Along with the convenience of providing dedicated controls for workstation software, the US-428 features some clever ideas that just make life a little easier. For example, the input monitor function serves a dual purpose. In addition to letting you hear the source signal directly, pressing the input monitor button causes the first four faders to control the input levels of inputs A through D going into the internal mixer. Changing these levels affects the monitor and headphone outputs, but has no effect on the audio levels seen by your workstation software. In the same way, when input monitoring is on the first four Mute buttons affect the four inputs, and the pan control sends the inputs anywhere in the stereo field. That’s a nice extra.

I exercised both the analog and digital inputs of the US-428 at both 16 and 24 bits, and the sound quality was excellent. I found that setting the Trim knobs was critical, since they regulate the inputs to the A/D converters. Since the overload LED’s trigger at -2.5 dBFS (remember, that’s two and a half dB from Full Scale, and going over Full Scale in digital is nasty-sounding), you have to pay attention to those red LEDs. Keep them dark as much as possible for the best possible signal.

You’ll also want to keep in mind that the US-428’s master fader controls the final output to USB, and hence to your software application. So, if you have your input and mix levels set as you like them and simply want to turn down the speaker’s volume, you’ll want to use the LINE knob rather than the master fader.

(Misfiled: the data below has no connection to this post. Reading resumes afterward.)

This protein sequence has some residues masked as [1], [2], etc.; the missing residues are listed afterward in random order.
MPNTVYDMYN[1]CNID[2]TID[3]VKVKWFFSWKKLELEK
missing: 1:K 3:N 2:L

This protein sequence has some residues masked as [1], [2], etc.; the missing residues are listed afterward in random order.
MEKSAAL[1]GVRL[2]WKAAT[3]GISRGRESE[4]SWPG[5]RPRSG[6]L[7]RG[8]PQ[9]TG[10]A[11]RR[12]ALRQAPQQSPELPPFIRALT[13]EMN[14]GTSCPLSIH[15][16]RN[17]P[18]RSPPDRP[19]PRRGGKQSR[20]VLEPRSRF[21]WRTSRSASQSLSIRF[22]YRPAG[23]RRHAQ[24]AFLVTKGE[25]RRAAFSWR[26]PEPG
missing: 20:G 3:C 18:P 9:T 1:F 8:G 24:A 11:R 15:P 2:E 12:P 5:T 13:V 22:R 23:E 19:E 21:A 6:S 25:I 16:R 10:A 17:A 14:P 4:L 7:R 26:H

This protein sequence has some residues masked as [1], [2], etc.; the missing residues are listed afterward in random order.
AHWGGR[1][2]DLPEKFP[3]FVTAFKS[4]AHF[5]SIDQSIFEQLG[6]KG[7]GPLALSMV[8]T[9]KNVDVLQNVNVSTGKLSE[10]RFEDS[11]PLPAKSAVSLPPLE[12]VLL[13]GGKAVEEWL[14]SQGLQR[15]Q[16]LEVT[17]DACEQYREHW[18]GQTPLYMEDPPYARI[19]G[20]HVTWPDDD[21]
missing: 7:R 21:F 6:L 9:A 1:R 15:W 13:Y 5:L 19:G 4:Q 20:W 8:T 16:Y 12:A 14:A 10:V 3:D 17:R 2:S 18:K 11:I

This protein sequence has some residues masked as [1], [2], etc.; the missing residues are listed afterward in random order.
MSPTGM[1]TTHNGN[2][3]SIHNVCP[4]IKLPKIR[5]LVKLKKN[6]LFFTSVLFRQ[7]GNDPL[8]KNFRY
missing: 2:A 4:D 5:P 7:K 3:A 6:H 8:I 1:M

Deck LE is a capable editor with which I was already familiar. The USB-428’s faders and mutes were quick and responsive, although the transport controls exhibited a noticeable lag. I don’t see this to be a problem, but it does take some getting used to. But overall, everything worked and worked well.

The manual for the US-428 is competent, but it only covers use with the PC version of Cubasis. The documentation for Deck LE contained on the CD-ROM made no reference to the US-428. This is understandable given the newness of the product and the rapidly-occurring software changes surrounding it, but you’ll do well to visit Tascam’s website regularly to get the current poop.

A word about MIDI: I know that few production people make any use of MIDI, but the US-428’s two MIDI outputs are useful nevertheless. For example, I was able to send MIDI Time Code from Deck LE through the US-428, to an Alesis ADAT to sync it to the computer. In addition, since all the US-428’s commands are really MIDI controller changes, I expect that the box will work with more and more software editors as time goes on because many of them accept MIDI for control of transport and mixing functions already.

My quibbles with this product are minor. The faders are short, and the detented jog wheel moves the audio in small increments with each click. As noted, the function keys are inoperable, and the transport controls have a bit of lag to them.

But the bigger issue with the US-428 is software support. Cubasis is an okay editor for the PC, but most production pros work with Sound Forge, Samplitude, or Cool Edit. Tascam has been responsive with frequent updates thus far, but the success or failure of this product rests on their ability to get more players onboard quickly.

Over the few weeks that I worked with the US-428, I became reasonably facile with it. 80% of the time I could do what I wanted without hunting on the surface for the correct knob or button. The sound quality is comparable to that of my other sound cards.

The US-428 retails for $625 MSRP. For more information, contact Tascam at 7733 Telegraph Road, Montebello, CA 90640, or phone 323-726-0303. For more information worldwide, visit www.